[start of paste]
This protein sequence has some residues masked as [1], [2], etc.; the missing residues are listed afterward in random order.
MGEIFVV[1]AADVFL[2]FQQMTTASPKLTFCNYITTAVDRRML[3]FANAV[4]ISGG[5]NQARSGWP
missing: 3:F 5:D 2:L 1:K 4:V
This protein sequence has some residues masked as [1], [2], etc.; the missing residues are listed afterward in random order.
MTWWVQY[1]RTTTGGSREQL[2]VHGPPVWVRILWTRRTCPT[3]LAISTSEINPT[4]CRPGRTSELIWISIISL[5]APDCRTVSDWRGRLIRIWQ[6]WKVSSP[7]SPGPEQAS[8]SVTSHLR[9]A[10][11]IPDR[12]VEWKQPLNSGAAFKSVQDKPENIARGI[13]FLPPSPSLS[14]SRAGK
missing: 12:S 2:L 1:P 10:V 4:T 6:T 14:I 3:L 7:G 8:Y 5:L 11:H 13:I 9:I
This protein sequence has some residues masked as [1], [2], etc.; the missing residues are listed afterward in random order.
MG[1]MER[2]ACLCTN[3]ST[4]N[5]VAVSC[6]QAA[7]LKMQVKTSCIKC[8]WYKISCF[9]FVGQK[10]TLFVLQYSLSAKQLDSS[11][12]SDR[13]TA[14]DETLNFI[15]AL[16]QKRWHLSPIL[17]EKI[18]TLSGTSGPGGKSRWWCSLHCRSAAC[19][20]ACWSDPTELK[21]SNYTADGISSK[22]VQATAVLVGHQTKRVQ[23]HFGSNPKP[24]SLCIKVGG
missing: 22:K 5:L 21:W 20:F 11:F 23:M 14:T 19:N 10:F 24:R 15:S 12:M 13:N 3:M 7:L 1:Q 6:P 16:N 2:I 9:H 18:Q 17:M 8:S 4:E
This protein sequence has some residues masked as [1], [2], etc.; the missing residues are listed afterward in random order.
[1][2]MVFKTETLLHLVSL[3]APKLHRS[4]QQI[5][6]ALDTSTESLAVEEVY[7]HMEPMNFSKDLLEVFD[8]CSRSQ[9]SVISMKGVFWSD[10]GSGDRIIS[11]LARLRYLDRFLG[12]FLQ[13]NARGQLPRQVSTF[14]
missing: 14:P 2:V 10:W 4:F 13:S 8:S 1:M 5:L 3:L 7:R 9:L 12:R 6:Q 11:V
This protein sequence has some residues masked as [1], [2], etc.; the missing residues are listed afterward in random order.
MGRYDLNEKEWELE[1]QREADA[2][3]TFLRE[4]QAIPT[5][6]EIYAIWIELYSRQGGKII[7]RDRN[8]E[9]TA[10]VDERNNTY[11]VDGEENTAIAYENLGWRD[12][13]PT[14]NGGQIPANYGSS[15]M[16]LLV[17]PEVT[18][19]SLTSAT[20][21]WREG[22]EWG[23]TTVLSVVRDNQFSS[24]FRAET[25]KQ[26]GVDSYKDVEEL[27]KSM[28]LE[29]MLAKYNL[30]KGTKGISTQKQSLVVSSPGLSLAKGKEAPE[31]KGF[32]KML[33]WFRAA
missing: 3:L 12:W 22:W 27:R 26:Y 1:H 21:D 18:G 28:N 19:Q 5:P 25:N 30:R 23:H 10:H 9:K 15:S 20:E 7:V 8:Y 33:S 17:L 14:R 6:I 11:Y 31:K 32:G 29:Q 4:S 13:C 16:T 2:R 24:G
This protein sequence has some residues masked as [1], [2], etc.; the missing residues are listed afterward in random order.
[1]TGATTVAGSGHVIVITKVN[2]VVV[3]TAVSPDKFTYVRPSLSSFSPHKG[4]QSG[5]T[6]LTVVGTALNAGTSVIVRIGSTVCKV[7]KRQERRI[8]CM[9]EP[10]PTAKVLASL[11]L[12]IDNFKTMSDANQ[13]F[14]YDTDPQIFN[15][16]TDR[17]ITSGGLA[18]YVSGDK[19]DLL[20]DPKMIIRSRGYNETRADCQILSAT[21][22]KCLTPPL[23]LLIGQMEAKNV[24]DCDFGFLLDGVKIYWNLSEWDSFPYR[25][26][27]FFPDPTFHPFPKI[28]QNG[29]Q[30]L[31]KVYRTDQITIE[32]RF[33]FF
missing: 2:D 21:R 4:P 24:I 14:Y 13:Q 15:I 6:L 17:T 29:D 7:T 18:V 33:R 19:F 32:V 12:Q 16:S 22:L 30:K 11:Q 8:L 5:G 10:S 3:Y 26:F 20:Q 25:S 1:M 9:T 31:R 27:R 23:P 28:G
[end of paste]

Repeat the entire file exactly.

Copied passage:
This protein sequence has some residues masked as [1], [2], etc.; the missing residues are listed afterward in random order.
MGEIFVV[1]AADVFL[2]FQQMTTASPKLTFCNYITTAVDRRML[3]FANAV[4]ISGG[5]NQARSGWP
missing: 3:F 5:D 2:L 1:K 4:V
This protein sequence has some residues masked as [1], [2], etc.; the missing residues are listed afterward in random order.
MTWWVQY[1]RTTTGGSREQL[2]VHGPPVWVRILWTRRTCPT[3]LAISTSEINPT[4]CRPGRTSELIWISIISL[5]APDCRTVSDWRGRLIRIWQ[6]WKVSSP[7]SPGPEQAS[8]SVTSHLR[9]A[10][11]IPDR[12]VEWKQPLNSGAAFKSVQDKPENIARGI[13]FLPPSPSLS[14]SRAGK
missing: 12:S 2:L 1:P 10:V 4:T 6:T 14:I 3:L 7:G 8:Y 5:L 11:H 13:I 9:I
This protein sequence has some residues masked as [1], [2], etc.; the missing residues are listed afterward in random order.
MG[1]MER[2]ACLCTN[3]ST[4]N[5]VAVSC[6]QAA[7]LKMQVKTSCIKC[8]WYKISCF[9]FVGQK[10]TLFVLQYSLSAKQLDSS[11][12]SDR[13]TA[14]DETLNFI[15]AL[16]QKRWHLSPIL[17]EKI[18]TLSGTSGPGGKSRWWCSLHCRSAAC[19][20]ACWSDPTELK[21]SNYTADGISSK[22]VQATAVLVGHQTKRVQ[23]HFGSNPKP[24]SLCIKVGG
missing: 22:K 5:L 21:W 20:F 11:F 23:M 14:T 19:N 10:F 24:R 15:S 12:M 13:N 3:M 7:L 1:Q 6:P 16:N 2:I 9:H 18:Q 17:M 8:S 4:E
This protein sequence has some residues masked as [1], [2], etc.; the missing residues are listed afterward in random order.
[1][2]MVFKTETLLHLVSL[3]APKLHRS[4]QQI[5][6]ALDTSTESLAVEEVY[7]HMEPMNFSKDLLEVFD[8]CSRSQ[9]SVISMKGVFWSD[10]GSGDRIIS[11]LARLRYLDRFLG[12]FLQ[13]NARGQLPRQVSTF[14]
missing: 14:P 2:V 10:W 4:F 13:S 8:S 1:M 5:L 3:L 7:R 9:L 12:R 6:Q 11:V
This protein sequence has some residues masked as [1], [2], etc.; the missing residues are listed afterward in random order.
MGRYDLNEKEWELE[1]QREADA[2][3]TFLRE[4]QAIPT[5][6]EIYAIWIELYSRQGGKII[7]RDRN[8]E[9]TA[10]VDERNNTY[11]VDGEENTAIAYENLGWRD[12][13]PT[14]NGGQIPANYGSS[15]M[16]LLV[17]PEVT[18][19]SLTSAT[20][21]WREG[22]EWG[23]TTVLSVVRDNQFSS[24]FRAET[25]KQ[26]GVDSYKDVEEL[27]KSM[28]LE[29]MLAKYNL[30]KGTKGISTQKQSLVVSSPGLSLAKGKEAPE[31]KGF[32]KML[33]WFRAA
missing: 3:L 12:W 22:W 27:R 26:Y 1:H 21:D 18:G 28:N 19:Q 5:P 25:N 30:R 23:H 10:H 9:K 15:S 20:E 7:V 8:Y 33:S 17:L 14:R 6:I 11:Y 31:K 32:G 29:Q 4:S 13:C 16:T 2:R 24:G
This protein sequence has some residues masked as [1], [2], etc.; the missing residues are listed afterward in random order.
[1]TGATTVAGSGHVIVITKVN[2]VVV[3]TAVSPDKFTYVRPSLSSFSPHKG[4]QSG[5]T[6]LTVVGTALNAGTSVIVRIGSTVCKV[7]KRQERRI[8]CM[9]EP[10]PTAKVLASL[11]L[12]IDNFKTMSDANQ[13]F[14]YDTDPQIFN[15][16]TDR[17]ITSGGLA[18]YVSGDK[19]DLL[20]DPKMIIRSRGYNETRADCQILSAT[21][22]KCLTPPL[23]LLIGQMEAKNV[24]DCDFGFLLDGVKIYWNLSEWDSFPYR[25][26][27]FFPDPTFHPFPKI[28]QNG[29]Q[30]L[31]KVYRTDQITIE[32]RF[33]FF
missing: 2:D 21:R 4:P 24:I 14:Y 13:Q 15:I 6:L 17:T 29:D 7:T 18:V 33:R 19:F 32:V 12:Q 16:S 22:L 30:K 11:Q 8:L 5:G 10:S 3:Y 26:F 20:Q 25:S 1:M 9:T 31:R 27:R 23:P 28:G